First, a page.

Ted Cruz ramps up as Democrats seek to take him down
Sen. Ted Cruz, R-Texas, is hoping to avoid repeating his close call in 2018 as he prepares for what could be the most expensive race on the Senate map of next year. He may face a challenge from Rep. Colin Allred, D-Texas.
Democrats hope that the race will be a rare contest to win a GOP-held position in 2024. Cruz, a conservative firebrand who has served two terms, wants to turn his 2018 narrow victory in a knockdown-and-drag-out battle into the exception, not the norm.
In a short interview with The Hill, Cruz said: “I am very confident about the election.” “I expect the Democrats to spend at least $100 million on nasty attack ads, because they are angry and want to show that anger. For my part, I will keep the race focused on our records and visions for Texas.
Cruz is fortunate that the situation has drastically changed from last year to this election cycle. Cruz’s first reelection bid was a fresh one after his presidential campaign in 2016 and his high-profile battles with the former president Trump.
Polling confirms this. Cruz’s job approval is 45 percent according to University of Texas tracking. This figure has been relatively stable throughout his second term. Cruz’s approval rating fluctuated between 38 and 40% throughout the 2018 election cycle.
The Texas senator also faced a formidable opponent in the form of former Rep. Beto O’Rourke (D–Texas), a Democrat who combined a message promoting unity with an anti-Cruz sentiment that was shared by both Democrats and Independents. He had unmatched fundraising skills and created a perfect storm to defeat him.
Cruz won, but by less than 3 percentage points. This virtually ensures he will not be caught off guard as the battle with Allred approaches.
I think that the $80,000,000 that Beto was able to raise from small dollar contributions in a relatively brief period of time sort of sneaked up on Ted. John Cornyn, a Republican senator from Texas, said that this would not happen again. I told him that he was going to win but it could be the most expensive Senate election in Texas history again.
Allred, a former NFL player, presented his argument in a video rollout last week. He targeted Cruz’s push to overturn 2020 election results, and his travel to Cancun, Mexico, in February 2021, while the state of Florida was paralyzed due to a deadly winterstorm.
Allred stated that Ted Cruz is only concerned about himself.
Allred turned a red district that was competitive in 2018 into a blue one, and Cook Political Report, whose predictions are nonpartisan, changed the Senate race’s status from “solid Republican” (to “likely Republican”)
Cruz and the Texas Republicans are armed with a variety of arrows for the contest in 2024.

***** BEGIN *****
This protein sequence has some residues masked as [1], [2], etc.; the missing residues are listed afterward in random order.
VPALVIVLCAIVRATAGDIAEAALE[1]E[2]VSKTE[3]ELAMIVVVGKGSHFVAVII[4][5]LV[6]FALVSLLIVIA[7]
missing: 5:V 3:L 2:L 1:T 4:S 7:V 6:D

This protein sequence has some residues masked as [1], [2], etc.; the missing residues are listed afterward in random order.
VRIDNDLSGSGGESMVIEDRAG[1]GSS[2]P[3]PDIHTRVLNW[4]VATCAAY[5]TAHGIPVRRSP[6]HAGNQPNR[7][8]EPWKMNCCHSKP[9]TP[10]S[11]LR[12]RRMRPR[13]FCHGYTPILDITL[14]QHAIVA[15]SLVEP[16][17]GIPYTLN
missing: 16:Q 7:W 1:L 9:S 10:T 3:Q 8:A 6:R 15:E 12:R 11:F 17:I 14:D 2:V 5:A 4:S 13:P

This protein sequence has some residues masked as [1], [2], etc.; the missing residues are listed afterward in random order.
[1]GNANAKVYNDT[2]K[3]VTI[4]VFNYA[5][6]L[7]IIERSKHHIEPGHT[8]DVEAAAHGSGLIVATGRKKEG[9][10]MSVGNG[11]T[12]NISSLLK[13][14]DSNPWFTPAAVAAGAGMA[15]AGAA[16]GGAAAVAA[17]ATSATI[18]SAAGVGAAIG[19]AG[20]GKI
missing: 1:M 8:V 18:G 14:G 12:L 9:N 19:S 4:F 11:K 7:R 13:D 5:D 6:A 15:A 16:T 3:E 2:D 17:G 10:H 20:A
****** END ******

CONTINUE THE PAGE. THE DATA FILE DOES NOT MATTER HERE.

Texas is still a state with a strong right-leaning, as shown by the success of the Republican Party in 2022. Greg Abbott (R) won the re-election by 11 points over O’Rourke. The GOP is also boosted by the increased support in South Texas.
Republicans claim they also have an issue edge heading into the cycle of 2024, because the two most important issues in the state are the border and economy.
One Texas-based Republican Strategist said that “the two most important topics in Texas” are “and not much more.”
“He has a math issue in the state and he has an issue problem, when two-thirds say border and economy. “I’m trying see what his issue will be, other than Ted relentlessly attacking him,” the strategist said. “Ted’s actions would have to be Cancun-like to create a snowball.” I don’t think he will fall for a trap of that kind.
Cruz’s team is already making a big deal about Allred’s support for Biden and his record. They claim he’s not the moderate that he tries to portray himself as. Allred’s supporters are quick to point out that he was one of the very few members who had been endorsed by both the AFL-CIO as well as the U.S. Chamber of Commerce in the recent cycle.
Democrats in Texas recognize that they have more than just a border problem. They also have a problem when it comes to how they speak about the issue. They say that changing this is essential to fix their political problems in Texas.
We need to discuss the border. Immigration is not the same as border security. “We may think of the two issues as connected, but voters see them as separate. We can’t ignore the border, and we cannot pivot to immigration without addressing the border,” says Ed Espinoza an Austin-based Democratic activist.
Espinoza said, “If we can’t find a way to talk about border issues, we’ll see the same things we’ve always seen, and that’s not good.”